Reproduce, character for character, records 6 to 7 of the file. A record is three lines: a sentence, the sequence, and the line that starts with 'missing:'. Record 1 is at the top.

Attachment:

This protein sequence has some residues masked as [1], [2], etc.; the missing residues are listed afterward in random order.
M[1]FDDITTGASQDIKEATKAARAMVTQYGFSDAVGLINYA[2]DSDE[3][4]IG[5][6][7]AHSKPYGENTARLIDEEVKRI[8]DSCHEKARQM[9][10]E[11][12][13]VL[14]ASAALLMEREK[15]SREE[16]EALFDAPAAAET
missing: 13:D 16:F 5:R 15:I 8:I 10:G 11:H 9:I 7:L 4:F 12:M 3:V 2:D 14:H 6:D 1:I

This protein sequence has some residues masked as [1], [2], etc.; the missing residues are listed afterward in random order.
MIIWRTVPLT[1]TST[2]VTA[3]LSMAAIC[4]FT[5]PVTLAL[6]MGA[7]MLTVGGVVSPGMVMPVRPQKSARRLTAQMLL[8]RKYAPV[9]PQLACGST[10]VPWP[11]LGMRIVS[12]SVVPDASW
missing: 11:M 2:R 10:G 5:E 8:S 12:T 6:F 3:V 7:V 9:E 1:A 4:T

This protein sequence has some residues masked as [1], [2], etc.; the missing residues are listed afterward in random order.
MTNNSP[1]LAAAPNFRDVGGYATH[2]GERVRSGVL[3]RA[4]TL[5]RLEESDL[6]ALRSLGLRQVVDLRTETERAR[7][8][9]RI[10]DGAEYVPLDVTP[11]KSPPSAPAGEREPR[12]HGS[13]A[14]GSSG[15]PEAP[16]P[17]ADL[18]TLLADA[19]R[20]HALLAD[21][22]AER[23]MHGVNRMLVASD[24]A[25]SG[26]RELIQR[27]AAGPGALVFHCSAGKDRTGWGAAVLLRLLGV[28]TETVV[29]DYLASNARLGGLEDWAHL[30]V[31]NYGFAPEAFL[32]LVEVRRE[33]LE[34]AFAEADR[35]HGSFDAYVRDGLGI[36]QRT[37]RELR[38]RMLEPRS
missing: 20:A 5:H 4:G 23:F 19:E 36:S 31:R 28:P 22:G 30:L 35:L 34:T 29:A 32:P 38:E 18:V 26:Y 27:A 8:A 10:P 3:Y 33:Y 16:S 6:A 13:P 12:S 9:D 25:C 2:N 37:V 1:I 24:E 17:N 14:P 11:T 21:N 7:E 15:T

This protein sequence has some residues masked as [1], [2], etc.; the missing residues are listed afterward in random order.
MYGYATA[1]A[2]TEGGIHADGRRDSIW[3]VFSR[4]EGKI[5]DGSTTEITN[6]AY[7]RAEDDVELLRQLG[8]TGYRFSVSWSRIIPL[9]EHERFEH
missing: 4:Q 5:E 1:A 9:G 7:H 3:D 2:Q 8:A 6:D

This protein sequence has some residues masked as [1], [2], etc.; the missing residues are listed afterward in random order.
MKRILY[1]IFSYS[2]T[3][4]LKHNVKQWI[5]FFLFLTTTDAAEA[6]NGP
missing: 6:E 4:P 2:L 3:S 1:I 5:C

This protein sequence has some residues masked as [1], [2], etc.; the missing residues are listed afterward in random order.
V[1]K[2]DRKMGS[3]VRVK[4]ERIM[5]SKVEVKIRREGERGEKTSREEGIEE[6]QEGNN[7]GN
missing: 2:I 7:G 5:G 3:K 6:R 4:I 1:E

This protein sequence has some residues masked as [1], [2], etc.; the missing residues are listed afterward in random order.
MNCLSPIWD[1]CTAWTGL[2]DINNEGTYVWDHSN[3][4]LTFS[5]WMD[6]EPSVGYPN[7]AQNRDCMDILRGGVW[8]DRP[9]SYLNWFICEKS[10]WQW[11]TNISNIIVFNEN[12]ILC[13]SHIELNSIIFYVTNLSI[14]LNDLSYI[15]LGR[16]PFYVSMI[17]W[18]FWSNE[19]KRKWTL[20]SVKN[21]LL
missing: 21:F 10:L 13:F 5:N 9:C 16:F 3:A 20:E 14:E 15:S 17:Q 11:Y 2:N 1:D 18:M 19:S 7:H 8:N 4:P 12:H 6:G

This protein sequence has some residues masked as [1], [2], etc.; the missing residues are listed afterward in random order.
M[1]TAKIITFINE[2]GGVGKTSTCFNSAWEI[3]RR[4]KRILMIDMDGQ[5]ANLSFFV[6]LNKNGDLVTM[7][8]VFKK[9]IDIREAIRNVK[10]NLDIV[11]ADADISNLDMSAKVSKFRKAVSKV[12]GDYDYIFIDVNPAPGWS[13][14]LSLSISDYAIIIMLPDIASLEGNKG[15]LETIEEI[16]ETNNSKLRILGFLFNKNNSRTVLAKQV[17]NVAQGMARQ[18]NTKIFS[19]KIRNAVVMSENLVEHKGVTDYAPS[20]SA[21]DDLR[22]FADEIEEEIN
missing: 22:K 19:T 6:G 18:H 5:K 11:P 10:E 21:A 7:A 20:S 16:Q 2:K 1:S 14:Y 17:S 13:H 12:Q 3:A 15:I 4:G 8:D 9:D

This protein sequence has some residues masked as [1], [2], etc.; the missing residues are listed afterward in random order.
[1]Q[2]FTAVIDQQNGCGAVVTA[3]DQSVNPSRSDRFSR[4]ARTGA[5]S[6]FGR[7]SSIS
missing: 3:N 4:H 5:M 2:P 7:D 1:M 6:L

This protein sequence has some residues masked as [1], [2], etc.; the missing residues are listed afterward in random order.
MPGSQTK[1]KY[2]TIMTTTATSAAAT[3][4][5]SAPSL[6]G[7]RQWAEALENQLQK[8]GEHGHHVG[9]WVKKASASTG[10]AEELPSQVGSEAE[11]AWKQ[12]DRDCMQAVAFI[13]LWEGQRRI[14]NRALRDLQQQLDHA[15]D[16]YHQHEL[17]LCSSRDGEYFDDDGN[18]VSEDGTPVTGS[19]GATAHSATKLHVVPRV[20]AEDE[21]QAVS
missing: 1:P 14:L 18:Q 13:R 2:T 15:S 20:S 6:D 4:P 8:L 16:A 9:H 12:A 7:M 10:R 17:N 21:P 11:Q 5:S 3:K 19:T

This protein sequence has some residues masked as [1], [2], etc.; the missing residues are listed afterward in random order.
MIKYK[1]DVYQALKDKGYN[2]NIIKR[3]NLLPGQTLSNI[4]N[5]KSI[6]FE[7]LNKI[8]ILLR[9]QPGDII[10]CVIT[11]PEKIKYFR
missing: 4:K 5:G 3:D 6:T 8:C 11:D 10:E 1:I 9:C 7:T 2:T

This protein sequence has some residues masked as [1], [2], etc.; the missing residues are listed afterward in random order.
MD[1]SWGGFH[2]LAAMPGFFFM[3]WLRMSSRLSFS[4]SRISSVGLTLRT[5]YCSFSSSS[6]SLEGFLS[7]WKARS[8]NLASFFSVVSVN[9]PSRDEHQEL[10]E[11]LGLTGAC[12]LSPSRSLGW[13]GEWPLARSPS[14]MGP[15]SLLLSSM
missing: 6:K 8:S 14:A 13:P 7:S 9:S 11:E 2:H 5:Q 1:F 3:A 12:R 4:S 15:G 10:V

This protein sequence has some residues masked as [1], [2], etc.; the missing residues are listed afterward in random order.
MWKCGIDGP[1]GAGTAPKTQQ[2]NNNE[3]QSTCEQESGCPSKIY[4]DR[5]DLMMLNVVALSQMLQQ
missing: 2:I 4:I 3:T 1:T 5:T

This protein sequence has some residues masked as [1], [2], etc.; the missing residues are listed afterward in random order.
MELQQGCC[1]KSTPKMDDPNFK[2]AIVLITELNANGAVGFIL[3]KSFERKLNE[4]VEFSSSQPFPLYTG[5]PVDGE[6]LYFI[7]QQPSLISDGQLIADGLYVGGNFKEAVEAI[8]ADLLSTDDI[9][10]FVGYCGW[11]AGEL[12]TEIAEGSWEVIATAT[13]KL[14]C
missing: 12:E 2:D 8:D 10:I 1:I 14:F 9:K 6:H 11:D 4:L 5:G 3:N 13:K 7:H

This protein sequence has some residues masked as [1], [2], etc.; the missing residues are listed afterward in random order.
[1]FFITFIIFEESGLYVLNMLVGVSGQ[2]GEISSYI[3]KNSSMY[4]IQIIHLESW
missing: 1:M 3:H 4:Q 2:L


This protein sequence has some residues masked as [1], [2], etc.; the missing residues are listed afterward in random order.
V[1]K[2]DRKMGS[3]VRVK[4]ERIM[5]SKVEVKIRREGERGEKTSREEGIEE[6]QEGNN[7]GN
missing: 2:I 7:G 5:G 3:K 6:R 4:I 1:E

This protein sequence has some residues masked as [1], [2], etc.; the missing residues are listed afterward in random order.
MNCLSPIWD[1]CTAWTGL[2]DINNEGTYVWDHSN[3][4]LTFS[5]WMD[6]EPSVGYPN[7]AQNRDCMDILRGGVW[8]DRP[9]SYLNWFICEKS[10]WQW[11]TNISNIIVFNEN[12]ILC[13]SHIELNSIIFYVTNLSI[14]LNDLSYI[15]LGR[16]PFYVSMI[17]W[18]FWSNE[19]KRKWTL[20]SVKN[21]LL
missing: 21:F 10:L 13:F 5:N 9:C 16:F 3:A 20:E 14:E 15:S 17:Q 11:Y 2:N 1:D 18:M 19:S 7:H 8:N 4:P 12:H 6:G